Some guys at work ran into an interesting problem yesterday: since upgrading to VS2010, they found none of their breakpoints were being hit when debugging their apps.
Without giving too much away, my work consists of writing .NET apps which run on top of a custom platform application we’ve developed. These apps are compiled to .NET 2.0. Debugging typically involves setting our platform app as the startup program to debug into, and launch from there. Trust me, this is relevant. Also relevant – none of our developers working on Vista of Windows 7 machines had any issue – just the Windows 2003/XP crowd.
Something about the combination of Visual Studio 2010, .NET 2.0, and Windows XP meant that we could no longer debug into our applications.
So anyway, after a bit of Googling, I managed to find a workaround, thanks to this anonymous Microsoft Employee. The issue seems to be that when debugging into code which is invoked from a native exe, Visual Studio will assume you’re debugging in .NET 4.0. Subsequently all your .NET 2.0 code will run, but the debugger won’t hit any of your breakpoints.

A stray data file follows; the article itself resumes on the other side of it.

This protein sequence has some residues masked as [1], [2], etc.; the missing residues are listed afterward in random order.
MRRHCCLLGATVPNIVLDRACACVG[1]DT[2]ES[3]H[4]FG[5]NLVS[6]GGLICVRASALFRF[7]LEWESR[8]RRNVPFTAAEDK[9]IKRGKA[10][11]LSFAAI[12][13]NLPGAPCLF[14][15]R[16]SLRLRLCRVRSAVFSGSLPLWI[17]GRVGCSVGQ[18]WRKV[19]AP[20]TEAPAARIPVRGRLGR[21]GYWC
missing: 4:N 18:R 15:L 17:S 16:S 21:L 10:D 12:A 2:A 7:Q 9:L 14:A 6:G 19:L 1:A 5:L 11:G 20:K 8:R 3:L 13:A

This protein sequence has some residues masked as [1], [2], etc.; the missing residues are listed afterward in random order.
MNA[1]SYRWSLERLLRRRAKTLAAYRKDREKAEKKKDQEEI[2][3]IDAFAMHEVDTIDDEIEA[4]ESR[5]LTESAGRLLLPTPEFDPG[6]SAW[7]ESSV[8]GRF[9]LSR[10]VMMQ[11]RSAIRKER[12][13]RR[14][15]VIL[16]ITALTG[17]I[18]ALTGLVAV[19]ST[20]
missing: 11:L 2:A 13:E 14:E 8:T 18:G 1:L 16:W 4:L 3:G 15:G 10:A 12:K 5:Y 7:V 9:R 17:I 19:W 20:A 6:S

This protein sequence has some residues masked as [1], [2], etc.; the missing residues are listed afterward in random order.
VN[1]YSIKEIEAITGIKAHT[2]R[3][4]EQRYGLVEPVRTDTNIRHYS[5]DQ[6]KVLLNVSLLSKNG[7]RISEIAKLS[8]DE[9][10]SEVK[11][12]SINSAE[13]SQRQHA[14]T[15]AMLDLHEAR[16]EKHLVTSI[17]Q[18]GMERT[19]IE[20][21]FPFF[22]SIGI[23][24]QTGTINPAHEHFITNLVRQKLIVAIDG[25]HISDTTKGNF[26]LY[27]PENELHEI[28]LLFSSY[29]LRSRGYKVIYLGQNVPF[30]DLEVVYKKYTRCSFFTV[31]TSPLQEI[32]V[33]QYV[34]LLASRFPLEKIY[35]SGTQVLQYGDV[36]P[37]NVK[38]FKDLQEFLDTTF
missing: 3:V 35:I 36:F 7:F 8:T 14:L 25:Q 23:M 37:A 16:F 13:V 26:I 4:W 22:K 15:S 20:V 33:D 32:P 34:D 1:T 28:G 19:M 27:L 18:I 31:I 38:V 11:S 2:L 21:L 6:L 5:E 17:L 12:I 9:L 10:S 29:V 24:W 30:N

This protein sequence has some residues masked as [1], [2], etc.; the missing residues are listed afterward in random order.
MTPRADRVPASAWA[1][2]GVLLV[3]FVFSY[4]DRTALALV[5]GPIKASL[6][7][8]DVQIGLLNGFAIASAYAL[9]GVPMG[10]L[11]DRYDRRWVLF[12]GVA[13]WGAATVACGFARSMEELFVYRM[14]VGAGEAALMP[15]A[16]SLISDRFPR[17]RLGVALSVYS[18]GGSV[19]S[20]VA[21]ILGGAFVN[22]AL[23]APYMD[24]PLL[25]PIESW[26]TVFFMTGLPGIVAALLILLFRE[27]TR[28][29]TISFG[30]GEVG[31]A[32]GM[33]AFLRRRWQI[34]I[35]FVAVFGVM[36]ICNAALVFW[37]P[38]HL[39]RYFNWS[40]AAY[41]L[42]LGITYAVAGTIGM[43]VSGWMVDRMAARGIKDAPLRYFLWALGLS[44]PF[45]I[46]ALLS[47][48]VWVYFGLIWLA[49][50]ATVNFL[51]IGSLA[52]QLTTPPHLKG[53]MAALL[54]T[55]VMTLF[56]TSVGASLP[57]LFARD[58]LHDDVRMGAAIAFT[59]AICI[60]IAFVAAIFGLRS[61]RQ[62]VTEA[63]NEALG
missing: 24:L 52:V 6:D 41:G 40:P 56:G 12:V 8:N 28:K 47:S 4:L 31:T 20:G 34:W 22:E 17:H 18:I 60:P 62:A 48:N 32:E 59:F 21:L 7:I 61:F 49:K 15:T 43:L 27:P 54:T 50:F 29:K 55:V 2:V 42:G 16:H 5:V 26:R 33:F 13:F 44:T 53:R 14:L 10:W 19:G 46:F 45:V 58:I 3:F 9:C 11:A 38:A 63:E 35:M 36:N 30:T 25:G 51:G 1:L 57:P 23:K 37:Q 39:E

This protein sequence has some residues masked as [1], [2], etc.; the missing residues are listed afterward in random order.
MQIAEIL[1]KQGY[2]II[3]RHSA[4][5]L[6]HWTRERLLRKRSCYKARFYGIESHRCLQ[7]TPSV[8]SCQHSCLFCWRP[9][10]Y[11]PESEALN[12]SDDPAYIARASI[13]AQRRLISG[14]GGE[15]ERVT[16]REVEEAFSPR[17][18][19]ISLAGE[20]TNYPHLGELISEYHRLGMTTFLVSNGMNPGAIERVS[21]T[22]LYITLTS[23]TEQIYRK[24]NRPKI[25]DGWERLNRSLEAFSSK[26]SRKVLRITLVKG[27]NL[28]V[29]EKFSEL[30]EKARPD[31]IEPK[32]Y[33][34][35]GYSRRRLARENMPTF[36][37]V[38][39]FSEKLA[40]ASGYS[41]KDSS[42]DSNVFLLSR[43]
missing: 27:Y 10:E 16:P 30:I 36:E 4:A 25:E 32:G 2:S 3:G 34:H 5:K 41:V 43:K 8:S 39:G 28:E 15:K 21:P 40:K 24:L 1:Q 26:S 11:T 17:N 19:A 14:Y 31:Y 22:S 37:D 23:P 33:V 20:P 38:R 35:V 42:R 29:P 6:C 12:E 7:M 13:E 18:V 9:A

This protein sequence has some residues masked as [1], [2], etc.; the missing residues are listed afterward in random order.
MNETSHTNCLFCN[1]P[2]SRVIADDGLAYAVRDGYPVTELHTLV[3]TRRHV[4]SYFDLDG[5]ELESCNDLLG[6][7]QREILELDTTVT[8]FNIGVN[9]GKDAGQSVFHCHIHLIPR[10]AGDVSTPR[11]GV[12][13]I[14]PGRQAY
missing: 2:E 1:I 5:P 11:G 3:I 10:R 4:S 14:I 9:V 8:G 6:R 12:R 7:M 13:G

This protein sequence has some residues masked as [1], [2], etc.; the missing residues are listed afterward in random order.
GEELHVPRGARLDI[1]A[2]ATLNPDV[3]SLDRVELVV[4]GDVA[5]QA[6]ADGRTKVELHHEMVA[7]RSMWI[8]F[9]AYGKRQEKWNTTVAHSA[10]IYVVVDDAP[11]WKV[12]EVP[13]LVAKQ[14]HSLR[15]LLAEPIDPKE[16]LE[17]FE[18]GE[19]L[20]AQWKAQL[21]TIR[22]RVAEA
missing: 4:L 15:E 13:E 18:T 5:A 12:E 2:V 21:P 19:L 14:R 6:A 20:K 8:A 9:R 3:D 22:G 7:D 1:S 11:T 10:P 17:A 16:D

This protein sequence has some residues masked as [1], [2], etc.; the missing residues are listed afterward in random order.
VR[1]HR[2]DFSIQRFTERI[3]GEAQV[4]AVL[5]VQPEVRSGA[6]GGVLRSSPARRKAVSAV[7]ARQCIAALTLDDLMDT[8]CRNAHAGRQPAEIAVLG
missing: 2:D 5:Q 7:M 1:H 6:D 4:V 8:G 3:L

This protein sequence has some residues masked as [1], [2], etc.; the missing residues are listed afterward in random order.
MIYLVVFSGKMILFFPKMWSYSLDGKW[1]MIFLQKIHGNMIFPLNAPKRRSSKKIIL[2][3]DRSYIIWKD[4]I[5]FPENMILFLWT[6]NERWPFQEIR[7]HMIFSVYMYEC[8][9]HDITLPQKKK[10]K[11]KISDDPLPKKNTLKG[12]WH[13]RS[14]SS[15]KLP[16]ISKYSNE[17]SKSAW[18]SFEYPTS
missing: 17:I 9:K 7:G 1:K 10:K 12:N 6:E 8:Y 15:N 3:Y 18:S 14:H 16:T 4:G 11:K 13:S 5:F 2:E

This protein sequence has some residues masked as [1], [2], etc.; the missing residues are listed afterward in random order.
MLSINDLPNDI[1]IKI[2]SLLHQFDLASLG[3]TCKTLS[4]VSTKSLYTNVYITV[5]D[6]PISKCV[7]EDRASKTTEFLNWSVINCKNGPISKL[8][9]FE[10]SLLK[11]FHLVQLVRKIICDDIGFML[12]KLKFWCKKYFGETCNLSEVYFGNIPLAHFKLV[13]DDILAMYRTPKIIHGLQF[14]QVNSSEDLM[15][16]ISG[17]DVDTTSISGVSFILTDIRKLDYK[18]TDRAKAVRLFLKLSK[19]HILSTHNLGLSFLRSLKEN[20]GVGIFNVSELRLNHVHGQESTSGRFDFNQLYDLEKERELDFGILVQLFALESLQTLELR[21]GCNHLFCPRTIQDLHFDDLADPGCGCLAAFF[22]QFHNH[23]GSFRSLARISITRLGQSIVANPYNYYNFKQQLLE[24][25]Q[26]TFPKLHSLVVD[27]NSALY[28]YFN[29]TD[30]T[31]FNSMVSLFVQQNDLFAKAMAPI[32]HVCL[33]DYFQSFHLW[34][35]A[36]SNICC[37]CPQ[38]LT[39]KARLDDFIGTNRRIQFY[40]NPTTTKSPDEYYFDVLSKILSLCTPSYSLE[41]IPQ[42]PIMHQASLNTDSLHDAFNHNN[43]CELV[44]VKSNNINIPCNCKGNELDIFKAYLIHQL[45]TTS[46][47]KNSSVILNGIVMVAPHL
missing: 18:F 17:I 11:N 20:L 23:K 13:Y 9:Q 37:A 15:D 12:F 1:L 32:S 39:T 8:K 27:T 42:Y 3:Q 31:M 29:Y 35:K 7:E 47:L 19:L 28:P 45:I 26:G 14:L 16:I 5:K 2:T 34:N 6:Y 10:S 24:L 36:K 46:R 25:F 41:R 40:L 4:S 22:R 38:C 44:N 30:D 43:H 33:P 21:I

The fix is to give the debugger a helpful hint, in the form of a .exe.config file in the directory you’re launching your startup exe from. And in handily numerated form:
1. Find the exact version of .NET 2.0 installed on your PC. One way to do this is to click here or type
in Internet Explorer. There are probably myriad other ways of doing it. Note the version down.
2. Create a <YourProgram>.exe.config file in your program’s directory with the following contents:
<supportedRuntime version="v2.0.<whatever you noted down>" />
3. Debug to your heart’s content!
Step 3 is essential.
Note that I still have absolutely no idea why the original issue should arise only in Windows 2003 and XP machines. If anyone a) reads this and b) has an idea why, please let me know.